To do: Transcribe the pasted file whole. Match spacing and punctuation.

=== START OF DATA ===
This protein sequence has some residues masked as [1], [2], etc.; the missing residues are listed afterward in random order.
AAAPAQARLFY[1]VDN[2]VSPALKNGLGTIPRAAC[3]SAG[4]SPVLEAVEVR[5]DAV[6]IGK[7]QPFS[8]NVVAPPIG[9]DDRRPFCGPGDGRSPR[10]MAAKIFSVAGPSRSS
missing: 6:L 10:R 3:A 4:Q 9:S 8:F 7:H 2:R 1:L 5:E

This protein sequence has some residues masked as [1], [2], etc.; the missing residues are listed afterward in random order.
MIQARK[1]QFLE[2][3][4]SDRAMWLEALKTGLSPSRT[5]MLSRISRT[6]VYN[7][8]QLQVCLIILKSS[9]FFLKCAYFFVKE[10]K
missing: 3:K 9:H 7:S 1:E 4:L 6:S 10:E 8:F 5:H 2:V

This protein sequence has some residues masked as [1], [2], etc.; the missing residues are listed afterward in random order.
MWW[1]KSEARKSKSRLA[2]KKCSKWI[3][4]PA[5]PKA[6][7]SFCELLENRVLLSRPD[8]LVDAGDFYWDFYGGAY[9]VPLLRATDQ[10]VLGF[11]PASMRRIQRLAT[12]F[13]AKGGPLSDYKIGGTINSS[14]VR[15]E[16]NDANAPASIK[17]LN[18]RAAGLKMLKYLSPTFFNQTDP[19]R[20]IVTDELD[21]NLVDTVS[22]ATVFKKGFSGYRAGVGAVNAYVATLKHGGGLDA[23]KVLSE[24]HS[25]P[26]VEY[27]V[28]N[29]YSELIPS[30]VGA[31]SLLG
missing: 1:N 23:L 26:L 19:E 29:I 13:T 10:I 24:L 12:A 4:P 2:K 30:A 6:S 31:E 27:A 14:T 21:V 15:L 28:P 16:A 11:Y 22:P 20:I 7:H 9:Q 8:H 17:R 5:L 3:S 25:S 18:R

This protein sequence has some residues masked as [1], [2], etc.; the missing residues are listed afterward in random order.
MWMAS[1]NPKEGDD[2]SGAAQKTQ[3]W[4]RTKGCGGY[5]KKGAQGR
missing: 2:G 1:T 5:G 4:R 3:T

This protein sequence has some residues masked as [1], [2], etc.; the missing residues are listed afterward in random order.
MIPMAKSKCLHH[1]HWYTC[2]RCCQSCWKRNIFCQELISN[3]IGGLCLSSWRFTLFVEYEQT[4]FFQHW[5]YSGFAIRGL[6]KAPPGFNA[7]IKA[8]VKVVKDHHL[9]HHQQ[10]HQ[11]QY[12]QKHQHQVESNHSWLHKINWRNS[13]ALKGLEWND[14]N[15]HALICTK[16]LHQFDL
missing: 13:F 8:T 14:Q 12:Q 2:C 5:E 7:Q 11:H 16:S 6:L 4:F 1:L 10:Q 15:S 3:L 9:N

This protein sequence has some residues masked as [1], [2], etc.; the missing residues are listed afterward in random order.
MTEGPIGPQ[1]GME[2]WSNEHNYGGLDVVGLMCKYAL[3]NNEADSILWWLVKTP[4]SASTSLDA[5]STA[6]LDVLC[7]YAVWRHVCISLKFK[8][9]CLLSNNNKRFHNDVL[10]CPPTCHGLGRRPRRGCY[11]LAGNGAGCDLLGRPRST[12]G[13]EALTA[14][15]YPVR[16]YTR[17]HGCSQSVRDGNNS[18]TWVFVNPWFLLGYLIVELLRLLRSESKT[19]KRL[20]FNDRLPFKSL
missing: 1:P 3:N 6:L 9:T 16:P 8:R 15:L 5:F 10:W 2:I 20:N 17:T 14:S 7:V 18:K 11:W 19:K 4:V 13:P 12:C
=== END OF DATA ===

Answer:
This protein sequence has some residues masked as [1], [2], etc.; the missing residues are listed afterward in random order.
AAAPAQARLFY[1]VDN[2]VSPALKNGLGTIPRAAC[3]SAG[4]SPVLEAVEVR[5]DAV[6]IGK[7]QPFS[8]NVVAPPIG[9]DDRRPFCGPGDGRSPR[10]MAAKIFSVAGPSRSS
missing: 6:L 10:R 3:A 4:Q 9:S 8:F 7:H 2:R 1:L 5:E

This protein sequence has some residues masked as [1], [2], etc.; the missing residues are listed afterward in random order.
MIQARK[1]QFLE[2][3][4]SDRAMWLEALKTGLSPSRT[5]MLSRISRT[6]VYN[7][8]QLQVCLIILKSS[9]FFLKCAYFFVKE[10]K
missing: 3:K 9:H 7:S 1:E 4:L 6:S 10:E 8:F 5:H 2:V

This protein sequence has some residues masked as [1], [2], etc.; the missing residues are listed afterward in random order.
MWW[1]KSEARKSKSRLA[2]KKCSKWI[3][4]PA[5]PKA[6][7]SFCELLENRVLLSRPD[8]LVDAGDFYWDFYGGAY[9]VPLLRATDQ[10]VLGF[11]PASMRRIQRLAT[12]F[13]AKGGPLSDYKIGGTINSS[14]VR[15]E[16]NDANAPASIK[17]LN[18]RAAGLKMLKYLSPTFFNQTDP[19]R[20]IVTDELD[21]NLVDTVS[22]ATVFKKGFSGYRAGVGAVNAYVATLKHGGGLDA[23]KVLSE[24]HS[25]P[26]VEY[27]V[28]N[29]YSELIPS[30]VGA[31]SLLG
missing: 1:N 23:L 26:L 19:E 29:I 13:T 10:I 24:L 12:A 4:P 2:K 30:A 6:S 31:E 27:A 14:T 21:V 15:L 28:P 16:A 11:Y 22:P 20:I 7:H 9:Q 8:H 17:R 5:L 3:S 25:S 18:R

This protein sequence has some residues masked as [1], [2], etc.; the missing residues are listed afterward in random order.
MWMAS[1]NPKEGDD[2]SGAAQKTQ[3]W[4]RTKGCGGY[5]KKGAQGR
missing: 2:G 1:T 5:G 4:R 3:T

This protein sequence has some residues masked as [1], [2], etc.; the missing residues are listed afterward in random order.
MIPMAKSKCLHH[1]HWYTC[2]RCCQSCWKRNIFCQELISN[3]IGGLCLSSWRFTLFVEYEQT[4]FFQHW[5]YSGFAIRGL[6]KAPPGFNA[7]IKA[8]VKVVKDHHL[9]HHQQ[10]HQ[11]QY[12]QKHQHQVESNHSWLHKINWRNS[13]ALKGLEWND[14]N[15]HALICTK[16]LHQFDL
missing: 13:F 8:T 14:Q 12:Q 2:C 5:E 7:Q 11:H 16:S 6:L 4:F 1:L 10:Q 15:S 3:L 9:N

This protein sequence has some residues masked as [1], [2], etc.; the missing residues are listed afterward in random order.
MTEGPIGPQ[1]GME[2]WSNEHNYGGLDVVGLMCKYAL[3]NNEADSILWWLVKTP[4]SASTSLDA[5]STA[6]LDVLC[7]YAVWRHVCISLKFK[8][9]CLLSNNNKRFHNDVL[10]CPPTCHGLGRRPRRGCY[11]LAGNGAGCDLLGRPRST[12]G[13]EALTA[14][15]YPVR[16]YTR[17]HGCSQSVRDGNNS[18]TWVFVNPWFLLGYLIVELLRLLRSESKT[19]KRL[20]FNDRLPFKSL
missing: 1:P 3:N 6:L 9:T 16:P 8:R 15:L 5:F 10:W 2:I 20:N 17:T 14:S 7:V 18:K 11:W 19:K 4:V 13:P 12:C